Colorado Democrats eye sweeping new labor rights for more than 250,000 public-sector workers

Colorado Democrats say they want to take a “natural next step” in their pro-union push with a bill to allow all public sector employees in Colorado to join unions and collectively bargain over pay, benefits and working conditions

This follows Democrats working across two legislative sessions in 2019 and 2020 to reach agreement with Gov. Jared Polis on a bill allowing union leaders to engage in collective bargaining on behalf of the roughly 30,000 people who work for Colorado state government.

They succeeded eventually, with Polis announcing his support just before the pandemic set in. He signed the policy into law, and last month he and the state union agreed to ratify a new contract — the first of its kind in Colorado — that included several years of cost-of-living raises and more paid time off, among other new benefits.

The planned 2022 bill would affect all public employees, not just those working for the state.

“If you’re a worker, no matter who your employer is, you should have some basic rights,” said Senate Majority Leader Steve Fenberg, a Boulder Democrat who plans to sponsor the bill. He noted that public-sector workers aren’t generally afforded the same unionizing and negotiating rights available to private-sector workers.

The bill is still in drafting, but the plan is to introduce it in the state House of Representatives in the next session, which begins Jan. 12. It would be headed in that chamber by House Majority Leader Daneya Esgar, a Pueblo Democrat who also negotiated the 2019 and 2020 bills for the state employee union.

Unlike the earlier bills, this one would not by itself force change. It doesn’t create new unions or require existing ones to engage in collective bargaining. Instead, it would state that public sector workers have the ability to unionize if they choose, and it would lay out terms of bargaining for employees that make that choice. Those terms, among other bill details, are not finalized and could change before the policy is introduced.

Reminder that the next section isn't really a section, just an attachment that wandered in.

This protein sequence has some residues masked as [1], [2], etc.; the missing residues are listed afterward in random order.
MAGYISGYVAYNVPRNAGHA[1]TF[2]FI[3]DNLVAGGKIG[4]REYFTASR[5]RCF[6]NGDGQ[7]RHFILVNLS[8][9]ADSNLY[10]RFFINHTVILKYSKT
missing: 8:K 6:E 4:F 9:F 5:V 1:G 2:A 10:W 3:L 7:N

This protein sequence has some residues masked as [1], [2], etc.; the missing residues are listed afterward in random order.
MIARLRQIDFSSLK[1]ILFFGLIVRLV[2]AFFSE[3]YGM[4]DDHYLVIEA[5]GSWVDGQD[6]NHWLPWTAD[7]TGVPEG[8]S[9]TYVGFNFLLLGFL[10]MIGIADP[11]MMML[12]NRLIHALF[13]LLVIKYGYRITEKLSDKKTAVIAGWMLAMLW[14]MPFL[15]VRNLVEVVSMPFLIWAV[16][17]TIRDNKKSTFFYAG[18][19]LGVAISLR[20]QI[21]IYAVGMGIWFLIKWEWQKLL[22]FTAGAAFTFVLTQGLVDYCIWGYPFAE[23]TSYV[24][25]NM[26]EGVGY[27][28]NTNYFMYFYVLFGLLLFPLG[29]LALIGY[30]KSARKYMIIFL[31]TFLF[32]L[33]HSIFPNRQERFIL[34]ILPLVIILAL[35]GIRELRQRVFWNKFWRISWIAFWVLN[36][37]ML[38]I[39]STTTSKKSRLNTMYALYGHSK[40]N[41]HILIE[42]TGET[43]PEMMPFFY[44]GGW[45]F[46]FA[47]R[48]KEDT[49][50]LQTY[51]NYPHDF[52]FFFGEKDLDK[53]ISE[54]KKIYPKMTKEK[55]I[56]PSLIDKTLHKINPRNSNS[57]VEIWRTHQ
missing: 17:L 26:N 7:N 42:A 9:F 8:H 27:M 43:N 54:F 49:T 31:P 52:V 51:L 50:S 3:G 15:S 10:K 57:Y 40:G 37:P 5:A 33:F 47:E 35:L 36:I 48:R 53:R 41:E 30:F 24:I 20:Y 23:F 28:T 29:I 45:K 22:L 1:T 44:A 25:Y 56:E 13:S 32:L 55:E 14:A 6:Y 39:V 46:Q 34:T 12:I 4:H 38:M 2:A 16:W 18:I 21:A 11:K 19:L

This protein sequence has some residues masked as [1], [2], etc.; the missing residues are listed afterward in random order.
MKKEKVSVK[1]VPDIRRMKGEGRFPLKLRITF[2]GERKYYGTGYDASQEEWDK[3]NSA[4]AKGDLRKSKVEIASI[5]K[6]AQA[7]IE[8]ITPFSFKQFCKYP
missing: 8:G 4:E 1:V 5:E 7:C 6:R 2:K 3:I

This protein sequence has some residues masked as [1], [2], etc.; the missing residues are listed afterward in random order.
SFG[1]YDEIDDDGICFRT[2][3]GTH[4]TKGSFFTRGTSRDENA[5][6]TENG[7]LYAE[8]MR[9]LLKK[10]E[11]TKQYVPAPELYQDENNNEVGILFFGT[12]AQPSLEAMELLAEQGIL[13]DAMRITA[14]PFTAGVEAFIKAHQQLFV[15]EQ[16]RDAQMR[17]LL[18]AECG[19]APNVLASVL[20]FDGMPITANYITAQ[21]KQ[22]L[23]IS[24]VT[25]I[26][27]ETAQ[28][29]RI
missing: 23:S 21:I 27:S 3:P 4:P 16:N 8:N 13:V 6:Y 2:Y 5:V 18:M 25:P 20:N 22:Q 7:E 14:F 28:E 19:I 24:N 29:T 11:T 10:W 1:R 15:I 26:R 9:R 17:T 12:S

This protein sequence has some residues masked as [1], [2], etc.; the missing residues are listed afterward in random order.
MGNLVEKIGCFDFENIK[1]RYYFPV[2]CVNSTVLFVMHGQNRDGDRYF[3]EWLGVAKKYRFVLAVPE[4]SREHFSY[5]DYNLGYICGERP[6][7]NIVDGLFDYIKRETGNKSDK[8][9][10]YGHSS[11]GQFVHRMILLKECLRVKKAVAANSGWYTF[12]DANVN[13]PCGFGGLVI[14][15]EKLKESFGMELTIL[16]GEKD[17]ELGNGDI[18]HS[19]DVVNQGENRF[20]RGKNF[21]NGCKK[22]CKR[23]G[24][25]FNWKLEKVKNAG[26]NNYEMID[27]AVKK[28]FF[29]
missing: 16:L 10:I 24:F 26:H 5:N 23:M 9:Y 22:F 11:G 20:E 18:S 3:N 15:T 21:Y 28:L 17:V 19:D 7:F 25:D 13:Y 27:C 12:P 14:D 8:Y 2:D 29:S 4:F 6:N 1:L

Proponents estimate more than 250,000 workers stand to be affected by the policy, including those who work in public education, first responders and anyone else employed in the public sector in Colorado outside of state government.

The bill is assured pushback from public sector leaders.

“The state absolutely has a role in determining how to dictate employment matters for its own employees. But the state shouldn’t be involved in determining employment matters at other levels of government,” said Kevin Bommer, executive director of the Colorado Municipal League, which represents and lobbies for towns and cities. He suggests lawmakers could be in violation of the state constitution by wading into local control matters over which it doesn’t have jurisdiction.

“With all due respect to the proponents and sponsors, local control and home rule authority is derived by citizens through their votes and through their duly elected (officials),” Bommer said.

Under current law, those local officials do not need to recognize employee efforts to unionize. A group of workers can say they’re forming a union, but that union would be largely ineffective without recognition from its town, city or county leaders, and without the ability to bargain over contract terms.